Architecture of Business Layer working with Entity Framework

Last Updated: March 1, 2017 | Created: January 27, 2015

Jonathan Crosby asked a question on one of my GenericServices  GitHub projects about how to handle a Business Layer. I thought it was a good question so I have written an article to detail my approach to building business layers that use Entity Framework.

UPDATE 2016: See new, improved approach here

I have revisited this topic and refined my approach to Business Logic using EF. I suggest you read the new article called Architecture of Business Layer working with Entity Framework (Core and v6) – revisited.

UPDATE 2017: Book Entity Framework Core in Action

I have been commissioned my Manning Publishing to write the book Entity Framework Core in Action, in which chapter 4 is all about Business Logic in an Entity Framework Core environment (but the ideas are applicable to EF 6 too). 

This original article is old, but I have kept it because of all the comments.

What is the Business Layer?

GenericServices four layer designThe diagram on the left shows the type of layered application I normally build. This article is talking about the Business Layer (orange in diagram), which is called the “Domain Model” in Martin Fowler’s Service Layer diagram above.

The Business Layer is the place where all the business/domain logic, i.e. rules that are particular to the problem that the application has been built to handle, lives. This might be salary calculations, data analysis modelling, or workflow such as passing a order through different stages.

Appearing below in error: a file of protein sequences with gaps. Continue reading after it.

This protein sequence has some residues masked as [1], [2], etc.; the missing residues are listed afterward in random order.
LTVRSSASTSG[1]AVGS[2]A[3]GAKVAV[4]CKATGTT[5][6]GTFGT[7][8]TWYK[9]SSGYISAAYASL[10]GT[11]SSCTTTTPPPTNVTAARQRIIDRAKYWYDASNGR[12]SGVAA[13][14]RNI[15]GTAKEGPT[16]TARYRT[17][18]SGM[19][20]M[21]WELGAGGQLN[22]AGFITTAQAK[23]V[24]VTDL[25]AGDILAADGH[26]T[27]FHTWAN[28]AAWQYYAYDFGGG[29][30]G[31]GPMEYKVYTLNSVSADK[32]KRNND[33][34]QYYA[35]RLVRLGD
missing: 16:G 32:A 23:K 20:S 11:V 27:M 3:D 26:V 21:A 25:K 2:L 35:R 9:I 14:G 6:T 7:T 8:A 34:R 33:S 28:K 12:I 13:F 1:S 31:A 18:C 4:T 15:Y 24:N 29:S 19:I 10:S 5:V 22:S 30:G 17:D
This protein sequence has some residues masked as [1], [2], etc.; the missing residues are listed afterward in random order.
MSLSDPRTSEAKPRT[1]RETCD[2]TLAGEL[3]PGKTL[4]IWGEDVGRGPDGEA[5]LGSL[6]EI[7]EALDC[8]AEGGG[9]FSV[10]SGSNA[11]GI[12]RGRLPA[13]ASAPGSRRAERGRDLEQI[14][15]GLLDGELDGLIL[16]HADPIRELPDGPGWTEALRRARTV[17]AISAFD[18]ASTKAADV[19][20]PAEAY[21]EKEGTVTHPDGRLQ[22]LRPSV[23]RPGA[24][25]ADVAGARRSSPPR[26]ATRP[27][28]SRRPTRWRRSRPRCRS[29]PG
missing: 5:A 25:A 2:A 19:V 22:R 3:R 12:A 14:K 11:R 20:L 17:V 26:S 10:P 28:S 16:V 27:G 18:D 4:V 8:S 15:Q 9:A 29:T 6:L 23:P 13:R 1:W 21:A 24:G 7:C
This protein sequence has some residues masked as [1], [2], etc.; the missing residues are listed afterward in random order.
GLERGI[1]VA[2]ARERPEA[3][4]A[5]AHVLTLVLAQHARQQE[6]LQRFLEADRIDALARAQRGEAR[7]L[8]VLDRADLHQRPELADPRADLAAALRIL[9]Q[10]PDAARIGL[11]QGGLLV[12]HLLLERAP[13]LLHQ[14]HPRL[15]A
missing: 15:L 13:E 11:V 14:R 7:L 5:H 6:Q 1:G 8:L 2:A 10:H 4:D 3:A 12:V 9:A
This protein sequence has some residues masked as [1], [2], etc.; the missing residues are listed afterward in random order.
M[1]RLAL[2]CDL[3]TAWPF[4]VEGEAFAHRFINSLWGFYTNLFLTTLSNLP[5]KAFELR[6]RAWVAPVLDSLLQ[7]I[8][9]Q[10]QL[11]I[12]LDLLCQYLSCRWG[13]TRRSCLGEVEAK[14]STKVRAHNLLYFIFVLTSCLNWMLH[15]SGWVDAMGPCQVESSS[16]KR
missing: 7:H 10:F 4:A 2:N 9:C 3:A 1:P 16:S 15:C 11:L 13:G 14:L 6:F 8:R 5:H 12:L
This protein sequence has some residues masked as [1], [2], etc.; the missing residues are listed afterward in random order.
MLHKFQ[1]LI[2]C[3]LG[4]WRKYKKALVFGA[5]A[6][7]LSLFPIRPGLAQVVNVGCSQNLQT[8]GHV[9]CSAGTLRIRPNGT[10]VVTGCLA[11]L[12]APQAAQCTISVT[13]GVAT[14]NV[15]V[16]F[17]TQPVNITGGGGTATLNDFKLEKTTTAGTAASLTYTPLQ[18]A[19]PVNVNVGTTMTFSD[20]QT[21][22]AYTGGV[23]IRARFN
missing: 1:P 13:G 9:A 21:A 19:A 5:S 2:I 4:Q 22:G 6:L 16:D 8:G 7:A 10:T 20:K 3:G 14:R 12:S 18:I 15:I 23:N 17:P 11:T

You can get a more in-depth coverage of the overall architecture in this  Simple-Talk article.

Aside: While having all the business rules in the Business Layer is something we should always strive for I find that in practice some issues go outside the Business Layer for good reasons. For instance validation of date often flows up to the Presentation Layer so that the user gets early feedback. It may also flow down to the database, which checks data written to the database, to ensure database integrity.Other business logic appears in the Presentation Layer, like not allowing users to buy unless they provide a credit card, but the status should be controlled by the Business Layer. Part of the skill is to decide whether what you are doing is justifiable or will come back and bite you later! I often get that wrong, but hopefully I learn from my mistakes.